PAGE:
Mental health symptoms of Amateur Association football referees: a cross-sectional study

Yavuz Lima, Sergen Devran, Tom Webb, Bülent Bayraktar

Research output: Contribution to journalArticlepeer-review

2 Citations (Scopus)
5 Downloads (Pure)


Although referees who officiate in the amateur football leagues are exposed to various stressors that can negatively affect their mental health (MH), little is known about their MH symptoms. The purpose of the study was to evaluate MH symptoms of referees who officiate in the Turkish amateur football leagues. An online survey was sent to all referees in the Turkish amateur football leagues (n=4900) incorporating standardized scales assessing depression, anxiety, and stress. A total of 1279 referees participated in the study. Female referees reported higher depression (p38 years) referees. Results showed that symptoms of depression, anxiety, and stress scores were associated with marital status (being single), lower-incomes, severe sports injury history, and inadequate social support. In light of these results, MH assessments should be undertaken to detect which referees are at greater risk of MH problems, and facilitate appropriate and timely MH interventions. Further study is needed to inform MH risk reduction strategies and/or programming.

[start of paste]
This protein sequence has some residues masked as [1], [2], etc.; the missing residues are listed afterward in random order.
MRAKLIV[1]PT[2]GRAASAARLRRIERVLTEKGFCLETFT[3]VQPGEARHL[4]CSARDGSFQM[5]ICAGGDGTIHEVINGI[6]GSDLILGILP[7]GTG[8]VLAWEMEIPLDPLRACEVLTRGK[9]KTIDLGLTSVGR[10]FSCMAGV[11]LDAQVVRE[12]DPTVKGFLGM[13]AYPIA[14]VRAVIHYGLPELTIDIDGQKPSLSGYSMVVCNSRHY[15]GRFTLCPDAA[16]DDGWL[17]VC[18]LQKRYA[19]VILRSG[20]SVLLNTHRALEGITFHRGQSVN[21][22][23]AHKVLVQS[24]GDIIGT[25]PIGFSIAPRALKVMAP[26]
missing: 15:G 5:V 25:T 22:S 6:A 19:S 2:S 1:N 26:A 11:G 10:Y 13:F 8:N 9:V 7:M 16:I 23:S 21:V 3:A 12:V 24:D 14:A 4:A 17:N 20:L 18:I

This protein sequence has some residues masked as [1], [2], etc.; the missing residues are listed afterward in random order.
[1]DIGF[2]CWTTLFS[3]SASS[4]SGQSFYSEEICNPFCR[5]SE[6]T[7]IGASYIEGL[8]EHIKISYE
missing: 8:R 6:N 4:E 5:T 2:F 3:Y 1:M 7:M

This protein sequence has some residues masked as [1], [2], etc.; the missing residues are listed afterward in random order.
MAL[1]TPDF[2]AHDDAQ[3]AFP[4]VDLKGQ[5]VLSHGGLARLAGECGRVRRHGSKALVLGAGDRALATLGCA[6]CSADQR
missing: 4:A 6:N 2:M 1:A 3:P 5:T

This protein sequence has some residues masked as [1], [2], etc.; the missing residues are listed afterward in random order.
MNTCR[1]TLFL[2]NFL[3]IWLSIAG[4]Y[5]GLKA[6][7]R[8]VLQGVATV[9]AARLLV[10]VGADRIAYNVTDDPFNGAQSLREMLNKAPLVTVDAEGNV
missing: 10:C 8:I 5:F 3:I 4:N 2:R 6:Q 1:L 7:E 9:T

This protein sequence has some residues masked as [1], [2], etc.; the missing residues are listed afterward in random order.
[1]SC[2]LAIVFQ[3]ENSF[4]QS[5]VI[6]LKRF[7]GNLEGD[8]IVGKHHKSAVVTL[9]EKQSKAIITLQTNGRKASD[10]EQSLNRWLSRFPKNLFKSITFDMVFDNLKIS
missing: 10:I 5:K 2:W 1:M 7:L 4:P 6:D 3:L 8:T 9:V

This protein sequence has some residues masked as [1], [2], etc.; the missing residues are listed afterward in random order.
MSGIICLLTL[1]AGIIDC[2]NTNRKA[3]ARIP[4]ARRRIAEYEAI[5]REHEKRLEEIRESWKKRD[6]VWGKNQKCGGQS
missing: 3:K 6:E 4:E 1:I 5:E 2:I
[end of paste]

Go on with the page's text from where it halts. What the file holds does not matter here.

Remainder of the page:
Original languageEnglish
Pages (from-to)199-214
Number of pages16
JournalJournal of Clinical Sport Psychology
Issue number2
Early online date23 Aug 2022
Publication statusPublished - Jun 2024
Externally publishedYes

Bibliographical note

Human Kinetics Accepted author manuscript version reprinted, by permission, from Journal of Clinical Sport Psychology, 2022, volume In-press: pp- In-Press pp 16, . © Human Kinetics, Inc.


  • sports officials
  • depression
  • anxiety
  • stress
  • soccer


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